Thoughts of a Coffee Roaster
Our Coffee Director, Instaurator, is a keen social media commentator in the world of coffee. As well as being the author of 'The Espresso Quest' he is also a contributor to several industry publications which are featured here in his blog.
20 February 2018
It was only 4 weeks ago I was given the news that I would be travelling to Brazil for the inaugural running of the Brazil Distinctive Cup Competition - 2017/18 harvest, collaborated by BSCA, ACE and Apex-Brazil. The coffee cupping and auction was to be held at Casa Camolese at the Botanical Gardens, Rio de Janeiro.
30 March 2016
Here are our great friends the Faulkner family featured on The Project Channel 10. It’s a privilege knowing them. Check it out here: http://tenplay.com.au/channel-ten/the-project/extra/season-7/huntington-s-disease
23 February 2016
While visiting a winery in Africa recently, I learnt that in wine, the thickness and colour of the grape skin directly affects the flavour of the wine. This got me thinking as to whether there be any parallels here with coffee. After bouncing this off one of my colleagues, he referred me to OCR (Operation Cherry Red) where certain coffee wet mills only accept red cherries for high quality batches. In doing this and by regulating the drying and consequent fermentation, a consistent profile highlighting a sweet, strawberry flavour is the result. Finding information or evidence on people measuring the thickness of the coffee fruit’s skin was harder. The point was also raised as to whether it is the outer layer of the cherry that affects the sweetness or is it that the inner parchment layer acting as a block, or maybe both?
20 August 2015
After returning from the New Zealand coffee awards last year where, with a panel of over a dozen tasters, we evaluated over three hundred coffees in two days. It is always a daunting task to try and do justice to so many roasters' coffees in so few days.
25 March 2015
In cuisine, roasting and baking are both dry-heat cooking methods. These cooking techniques use hot air to transfer heat. Both methods brown the exterior of food, adding delicious flavour – think crispy chicken skin and crusty bread. Roasting used to signify food cooked over an open flame, such as an outdoor rotating spit-roast. Today, roasting at home is usually done in an oven. This makes the difference between roasting and baking a bit confusing, when the same oven can both roast a chicken and bake a cake.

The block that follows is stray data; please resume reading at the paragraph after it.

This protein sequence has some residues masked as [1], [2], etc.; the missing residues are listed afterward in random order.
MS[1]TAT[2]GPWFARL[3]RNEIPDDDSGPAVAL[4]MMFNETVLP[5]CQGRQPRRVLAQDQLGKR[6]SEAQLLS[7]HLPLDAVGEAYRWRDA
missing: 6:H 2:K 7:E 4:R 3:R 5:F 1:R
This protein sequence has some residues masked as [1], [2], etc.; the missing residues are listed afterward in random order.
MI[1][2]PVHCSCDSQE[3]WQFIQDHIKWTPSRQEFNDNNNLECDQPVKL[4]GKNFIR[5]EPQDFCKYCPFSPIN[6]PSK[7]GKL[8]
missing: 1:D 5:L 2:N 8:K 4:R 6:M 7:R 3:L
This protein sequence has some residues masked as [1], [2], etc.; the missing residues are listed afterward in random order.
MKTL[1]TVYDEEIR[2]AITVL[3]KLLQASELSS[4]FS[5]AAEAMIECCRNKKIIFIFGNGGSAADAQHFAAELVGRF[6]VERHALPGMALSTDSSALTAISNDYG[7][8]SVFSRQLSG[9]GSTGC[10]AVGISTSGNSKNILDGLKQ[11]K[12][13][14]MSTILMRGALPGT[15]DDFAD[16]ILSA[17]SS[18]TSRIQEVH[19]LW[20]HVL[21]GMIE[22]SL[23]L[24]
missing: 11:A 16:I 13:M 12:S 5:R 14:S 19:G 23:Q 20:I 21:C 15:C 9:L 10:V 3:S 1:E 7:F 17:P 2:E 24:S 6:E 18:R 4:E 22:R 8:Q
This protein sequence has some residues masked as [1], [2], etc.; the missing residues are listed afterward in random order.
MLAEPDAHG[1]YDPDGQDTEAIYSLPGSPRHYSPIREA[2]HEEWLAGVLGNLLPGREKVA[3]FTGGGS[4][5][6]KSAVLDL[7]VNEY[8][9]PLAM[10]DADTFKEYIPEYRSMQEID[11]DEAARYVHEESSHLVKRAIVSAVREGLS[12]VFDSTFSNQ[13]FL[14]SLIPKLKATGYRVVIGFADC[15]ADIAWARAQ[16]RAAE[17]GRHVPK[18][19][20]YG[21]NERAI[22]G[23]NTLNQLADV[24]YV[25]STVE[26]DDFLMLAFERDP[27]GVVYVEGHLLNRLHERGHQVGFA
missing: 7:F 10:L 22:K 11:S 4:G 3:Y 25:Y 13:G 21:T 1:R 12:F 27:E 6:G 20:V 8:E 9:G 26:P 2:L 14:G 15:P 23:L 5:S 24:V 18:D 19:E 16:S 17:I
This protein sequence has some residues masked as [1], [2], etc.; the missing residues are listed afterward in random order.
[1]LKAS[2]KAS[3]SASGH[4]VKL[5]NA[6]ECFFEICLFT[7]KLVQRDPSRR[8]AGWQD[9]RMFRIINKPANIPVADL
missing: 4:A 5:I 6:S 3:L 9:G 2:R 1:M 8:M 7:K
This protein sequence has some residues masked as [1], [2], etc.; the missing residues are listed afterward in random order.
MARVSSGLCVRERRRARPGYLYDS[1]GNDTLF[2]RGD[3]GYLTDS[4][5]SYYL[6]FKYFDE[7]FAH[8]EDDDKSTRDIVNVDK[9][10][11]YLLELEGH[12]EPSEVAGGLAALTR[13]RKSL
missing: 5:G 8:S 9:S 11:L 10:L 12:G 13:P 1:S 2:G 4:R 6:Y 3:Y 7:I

16 February 2015
Walking down any busy street in Australia, it’s commonplace to see more than one cafe within a 100-metre radius. Typically, one of those cafes will attract a few passersby and staple regulars. The other will have customers pouring onto the footpath who are more than happy to wait the extra 15 minutes for a table. Even when cafes use exactly the same coffee, some will inevitably do better than others. So what is it that the modern-day consumer responds to?
27 November 2014
Back when I used to train baristas (about 15 years ago) it was difficult to avoid overwhelming newcomers with the complexities of espresso extraction. We definitely spent more time training them on the intricacies of extraction than we did on how to texture milk. Most new baristas seemed to be more interested, however, in improving their milk texturing skills than in coming to grips with the seemingly endless variables of espresso extraction.
1 April 2014
Wine culture (viticulture) is much older than coffee culture. The first written record of the cultivation of grapes to produce wine concerns Noah of the Ark fame. This is reputed to be about 2500 BC, or about half a millennium before Abraham. That's a long time ago, whichever way you look at it. The myth about Kaldi the goatherd seeing his goats consume coffee berries is at best about 1000 AD, which is still a long time ago. But the reality is that viticulture is a lot older than coffee culture: about three and a half millennia older!
5 February 2014
In the past five or six years, the approach to espresso extraction has progressed enormously, and has been taken to extremes at all ends of various spectrums.
1 December 2013
Over the past five years or so, a new breed of coffee consumers has been surfacing in Australia. They are savvy, almost professional consumers: 'prosumers'. They are well informed and have their own palate to guide them in what they like. Armed with online rating apps, they pursue their favorite coffees, cafes and baristas. They are increasingly discriminating. They see coffee as being cool.
1 October 2013
In a previous BeanScene article, I mentioned that there is no barrier to entry for coffee roasting. That anyone who can turn green stuff into brown stuff can call themselves a roaster. But the reality is, being a good roaster is a bit trickier than that.
16 July 2013
Back in the late 1970's around the time Specialty Coffee began as a movement, in and in order to distinguish specialty coffee from big mainstream institutional roasters, acidity stood out as a main distinguishing point of difference. A really ordinary mainstream coffee tasted flat and dull and was ironically very lightly roasted to maximize yield and profitability. A 'special' or specialty coffee was different because it was more lively and had vibrant acidity. From this time onwards acidity was included as a point of difference on Specialty cupping sheets to help define specialty coffee. Interestingly sweetness wasn't valued separately at all on specialty cupping sheets at this time.